This article will explain some of the basics, and we plan to expand on this in later articles.
Average Die Rolls
Let's talk about the amount you should expect when you roll a die. Take the humble d6 for example: what would you guess the average of that die is? Most people expect the average value of this to be 3, since the average is the center of all values and 3 is half of 6, but let's do the math. The sum of the sides of a d6 are:
And the average of the sides is the sum divided by the number of sides, in this case 6:
3.5! That's a whole half greater than I expected when first asked this question. The question is, does this hold up for other dice? Do a few quick examples yourself if you’re not convinced. The average of a d8 is 4.5, the average of a d10 is 5.5 and the average of a d20 is 10.5. The rule is as follows:
The probability of success is something that is almost always provided for the gamer, and is often created by the Dungeon Master. Armor Class (AC) and Difficulty Class (DC) are two mechanics that fill in one half of the equation of success. The other half is often something provided by the gamer and the roll of a die.
Using armor class as an example, if a 1st level rogue is attempting to hit a goblin with 16 AC, he rolls a d20 and adds his attack bonus, which let's assume is +5. This means if the rogue rolls a 11, his total attack is at 16, and hits the goblin. Since 11 and higher hits, there are 10 possible values to roll that hits. 10/20 = 50%, the probability of success.
The expected value is the amount of return you should expect when you take a chance. We can figure this out by taking the probability something will happen, and multiplying it by the average return if that thing happened.
While it's true that the rogue's damage die is a d6, and he gets to add his Dexterity to damage, he shouldn't expect to deal 6.5 points of damage when he rolls the D20. After all, he could miss. Or Crit.
Let's calculate this chance. If the rogue rolls below a 10, he misses the attack and deals no damage.
If he rolls between 10 and 19, he deals d6+3, which we'll assume is an average at 6.5.
If he rolls a 20, he crits, and deals 2d6 (7) + 3.
On a table:
The average damage, and hence the expected value, is the sum divided by 20:
Advantage and Disadvantage
Advantage and its evil counterpart, disadvantage, are a mystifying mechanic in D&D 5e. Unlike a static modifier to probability of success, the benefit offered by advantage changes based upon the probability of success, and makes it particularly tricky to understand. But how much does advantage and disadvantage help and hinder you?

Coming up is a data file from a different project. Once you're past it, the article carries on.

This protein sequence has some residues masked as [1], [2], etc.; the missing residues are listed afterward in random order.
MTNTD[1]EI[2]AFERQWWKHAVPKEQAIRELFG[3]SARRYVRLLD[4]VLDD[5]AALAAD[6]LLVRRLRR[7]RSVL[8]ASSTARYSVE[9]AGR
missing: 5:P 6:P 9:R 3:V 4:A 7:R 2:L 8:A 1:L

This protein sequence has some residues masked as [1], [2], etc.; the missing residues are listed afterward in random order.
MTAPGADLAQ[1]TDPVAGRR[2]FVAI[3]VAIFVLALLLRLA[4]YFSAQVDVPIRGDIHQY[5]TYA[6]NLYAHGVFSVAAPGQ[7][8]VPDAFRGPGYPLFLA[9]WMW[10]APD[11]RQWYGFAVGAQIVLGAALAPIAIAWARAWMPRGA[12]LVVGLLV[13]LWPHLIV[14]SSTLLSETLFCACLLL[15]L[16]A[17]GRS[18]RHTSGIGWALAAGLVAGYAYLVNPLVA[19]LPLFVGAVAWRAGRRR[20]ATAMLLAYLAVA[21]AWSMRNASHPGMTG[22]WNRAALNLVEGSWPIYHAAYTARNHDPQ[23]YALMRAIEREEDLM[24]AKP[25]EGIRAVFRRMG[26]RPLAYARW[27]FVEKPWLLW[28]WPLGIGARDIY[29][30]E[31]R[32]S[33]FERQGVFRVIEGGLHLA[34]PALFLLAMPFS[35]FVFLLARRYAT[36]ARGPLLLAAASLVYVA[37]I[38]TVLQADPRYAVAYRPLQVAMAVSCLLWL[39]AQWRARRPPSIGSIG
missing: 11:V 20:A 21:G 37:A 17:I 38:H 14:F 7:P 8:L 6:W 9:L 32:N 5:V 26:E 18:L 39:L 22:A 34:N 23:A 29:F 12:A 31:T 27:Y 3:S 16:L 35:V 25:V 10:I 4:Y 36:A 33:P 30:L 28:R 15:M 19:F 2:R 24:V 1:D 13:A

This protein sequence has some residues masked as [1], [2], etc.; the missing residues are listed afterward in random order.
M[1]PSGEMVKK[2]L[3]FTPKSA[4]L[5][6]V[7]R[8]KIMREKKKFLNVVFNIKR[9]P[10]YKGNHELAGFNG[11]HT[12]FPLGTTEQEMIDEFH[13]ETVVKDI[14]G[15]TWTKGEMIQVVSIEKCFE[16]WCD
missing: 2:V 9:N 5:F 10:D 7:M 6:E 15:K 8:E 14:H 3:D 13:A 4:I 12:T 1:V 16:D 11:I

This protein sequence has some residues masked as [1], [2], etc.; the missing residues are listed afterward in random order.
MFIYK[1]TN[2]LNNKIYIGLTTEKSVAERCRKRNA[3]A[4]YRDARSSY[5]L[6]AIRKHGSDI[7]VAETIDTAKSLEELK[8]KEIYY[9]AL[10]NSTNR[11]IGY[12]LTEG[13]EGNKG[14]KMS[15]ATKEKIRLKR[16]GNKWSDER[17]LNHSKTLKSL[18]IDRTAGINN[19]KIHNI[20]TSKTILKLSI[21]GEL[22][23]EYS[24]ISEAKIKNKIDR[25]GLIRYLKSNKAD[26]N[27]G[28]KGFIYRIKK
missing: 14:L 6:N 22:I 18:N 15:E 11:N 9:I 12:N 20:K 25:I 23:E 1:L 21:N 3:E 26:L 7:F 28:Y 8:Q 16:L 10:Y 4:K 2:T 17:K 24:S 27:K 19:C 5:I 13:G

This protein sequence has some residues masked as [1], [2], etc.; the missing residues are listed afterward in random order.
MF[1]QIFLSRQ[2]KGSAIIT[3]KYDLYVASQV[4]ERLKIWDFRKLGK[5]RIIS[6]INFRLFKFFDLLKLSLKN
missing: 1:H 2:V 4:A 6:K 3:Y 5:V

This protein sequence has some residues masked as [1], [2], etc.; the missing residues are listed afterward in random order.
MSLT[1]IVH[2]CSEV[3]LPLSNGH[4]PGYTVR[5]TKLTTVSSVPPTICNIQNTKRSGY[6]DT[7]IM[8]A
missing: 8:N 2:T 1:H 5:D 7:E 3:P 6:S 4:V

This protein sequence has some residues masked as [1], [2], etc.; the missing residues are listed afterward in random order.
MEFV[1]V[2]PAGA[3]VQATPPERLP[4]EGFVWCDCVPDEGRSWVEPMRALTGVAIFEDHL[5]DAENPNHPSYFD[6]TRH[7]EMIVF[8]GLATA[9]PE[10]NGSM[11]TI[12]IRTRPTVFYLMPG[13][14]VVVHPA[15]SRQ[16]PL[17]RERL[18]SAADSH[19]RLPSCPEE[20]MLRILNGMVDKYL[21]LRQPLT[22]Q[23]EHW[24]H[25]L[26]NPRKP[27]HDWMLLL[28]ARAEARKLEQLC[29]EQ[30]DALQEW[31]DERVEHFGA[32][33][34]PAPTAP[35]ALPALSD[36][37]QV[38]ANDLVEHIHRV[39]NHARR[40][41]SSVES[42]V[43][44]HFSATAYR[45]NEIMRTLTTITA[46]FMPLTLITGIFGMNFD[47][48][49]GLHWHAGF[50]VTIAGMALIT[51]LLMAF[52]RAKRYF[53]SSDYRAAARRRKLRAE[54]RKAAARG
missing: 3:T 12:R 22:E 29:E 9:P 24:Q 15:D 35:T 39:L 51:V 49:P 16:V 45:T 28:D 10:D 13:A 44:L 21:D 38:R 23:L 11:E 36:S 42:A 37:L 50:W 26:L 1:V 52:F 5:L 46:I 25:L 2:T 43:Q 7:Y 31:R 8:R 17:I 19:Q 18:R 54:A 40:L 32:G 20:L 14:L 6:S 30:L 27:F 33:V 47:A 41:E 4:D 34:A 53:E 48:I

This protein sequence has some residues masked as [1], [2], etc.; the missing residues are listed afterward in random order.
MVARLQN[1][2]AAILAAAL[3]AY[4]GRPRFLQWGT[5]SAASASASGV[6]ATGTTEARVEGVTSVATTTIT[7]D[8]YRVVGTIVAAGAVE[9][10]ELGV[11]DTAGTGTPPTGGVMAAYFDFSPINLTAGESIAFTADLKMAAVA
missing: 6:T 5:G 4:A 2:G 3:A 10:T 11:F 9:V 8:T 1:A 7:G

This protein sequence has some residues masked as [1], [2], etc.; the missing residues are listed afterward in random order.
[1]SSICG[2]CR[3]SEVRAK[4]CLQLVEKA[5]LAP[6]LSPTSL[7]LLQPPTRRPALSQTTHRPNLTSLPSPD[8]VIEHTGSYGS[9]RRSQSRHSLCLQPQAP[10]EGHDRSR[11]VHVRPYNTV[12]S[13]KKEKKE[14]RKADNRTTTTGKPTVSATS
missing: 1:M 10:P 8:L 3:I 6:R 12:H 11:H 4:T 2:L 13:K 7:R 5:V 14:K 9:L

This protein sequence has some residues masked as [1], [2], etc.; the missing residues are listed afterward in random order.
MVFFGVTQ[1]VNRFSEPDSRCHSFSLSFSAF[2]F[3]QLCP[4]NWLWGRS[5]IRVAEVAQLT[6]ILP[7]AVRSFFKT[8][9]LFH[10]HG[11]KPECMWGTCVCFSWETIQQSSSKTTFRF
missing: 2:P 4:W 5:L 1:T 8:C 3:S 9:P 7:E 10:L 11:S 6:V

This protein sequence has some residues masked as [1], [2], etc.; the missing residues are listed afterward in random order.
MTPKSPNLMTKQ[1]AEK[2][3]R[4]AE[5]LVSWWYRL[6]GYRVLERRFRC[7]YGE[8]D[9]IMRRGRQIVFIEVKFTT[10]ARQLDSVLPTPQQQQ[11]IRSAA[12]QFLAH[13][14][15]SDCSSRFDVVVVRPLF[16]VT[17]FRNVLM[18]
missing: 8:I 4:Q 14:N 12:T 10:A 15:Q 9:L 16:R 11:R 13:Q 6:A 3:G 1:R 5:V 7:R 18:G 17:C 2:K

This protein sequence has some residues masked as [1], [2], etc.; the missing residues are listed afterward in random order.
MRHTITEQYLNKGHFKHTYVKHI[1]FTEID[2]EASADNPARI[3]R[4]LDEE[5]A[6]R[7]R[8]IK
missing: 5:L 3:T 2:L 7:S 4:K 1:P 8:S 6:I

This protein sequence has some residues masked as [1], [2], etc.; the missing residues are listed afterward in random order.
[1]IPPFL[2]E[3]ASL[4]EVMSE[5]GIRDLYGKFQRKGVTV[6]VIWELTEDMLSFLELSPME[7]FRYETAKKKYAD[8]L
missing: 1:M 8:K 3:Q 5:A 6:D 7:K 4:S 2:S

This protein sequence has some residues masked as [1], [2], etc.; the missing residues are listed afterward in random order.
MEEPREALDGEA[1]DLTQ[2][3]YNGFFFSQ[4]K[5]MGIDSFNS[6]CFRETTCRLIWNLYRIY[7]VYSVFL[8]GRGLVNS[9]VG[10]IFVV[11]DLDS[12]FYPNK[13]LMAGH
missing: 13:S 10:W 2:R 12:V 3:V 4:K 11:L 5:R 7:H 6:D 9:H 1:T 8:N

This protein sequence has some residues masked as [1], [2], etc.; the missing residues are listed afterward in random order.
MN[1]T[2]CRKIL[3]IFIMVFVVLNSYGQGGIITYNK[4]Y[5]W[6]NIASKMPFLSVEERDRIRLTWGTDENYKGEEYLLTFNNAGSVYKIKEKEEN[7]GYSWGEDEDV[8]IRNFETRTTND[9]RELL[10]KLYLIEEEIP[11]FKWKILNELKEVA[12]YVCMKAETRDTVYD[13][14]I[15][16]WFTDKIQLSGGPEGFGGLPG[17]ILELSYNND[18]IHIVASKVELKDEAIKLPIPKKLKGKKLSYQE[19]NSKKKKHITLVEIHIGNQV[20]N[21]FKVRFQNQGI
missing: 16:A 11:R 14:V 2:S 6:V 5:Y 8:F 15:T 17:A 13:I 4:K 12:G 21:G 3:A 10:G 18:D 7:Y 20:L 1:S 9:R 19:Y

Let's assume you gain advantage on a roll that has a 75% chance of success. Conversely, this means that you have 25% chance to fail. Only when the first die rolls a failure can advantage change the result of the roll, so this is what we'll focus on. Your chance of success, therefore, is the chance you'll succeed normally plus the chance that advantage will change a failure into a success.
Of the 25% of the time you roll a failure on the first die, you have a 75% chance of rolling a success on the second die. This means advantage helps you 75% of 25% of the time (this is 18.75%, if you're following along.) Therefore, the total chance of success is 75% + 18.75% = 93.75%.
The formula for chance of success with advantage is:
Probability of Success with Advantage = Probability of Success + Probability of Failure * Probability of Success
And we can rewrite this a number of ways once we know that the chance of success is the complement of the chance of failure (S=1−F and F=1−S.) Three formulas probability of success with advantage:
A similar thing happens for the chance of success with disadvantage:
Probability of Success with Disadvantage = Probability of Success - Probability of Failure * Probability of Success
And we can do most of the same equation manipulation stuff here to get a couple more versions of this equation:
One last thing to note about the probability of success with disadvantage is that, since the probability of success is less than 1, squaring this number, as we do in the last equation, actually makes it smaller.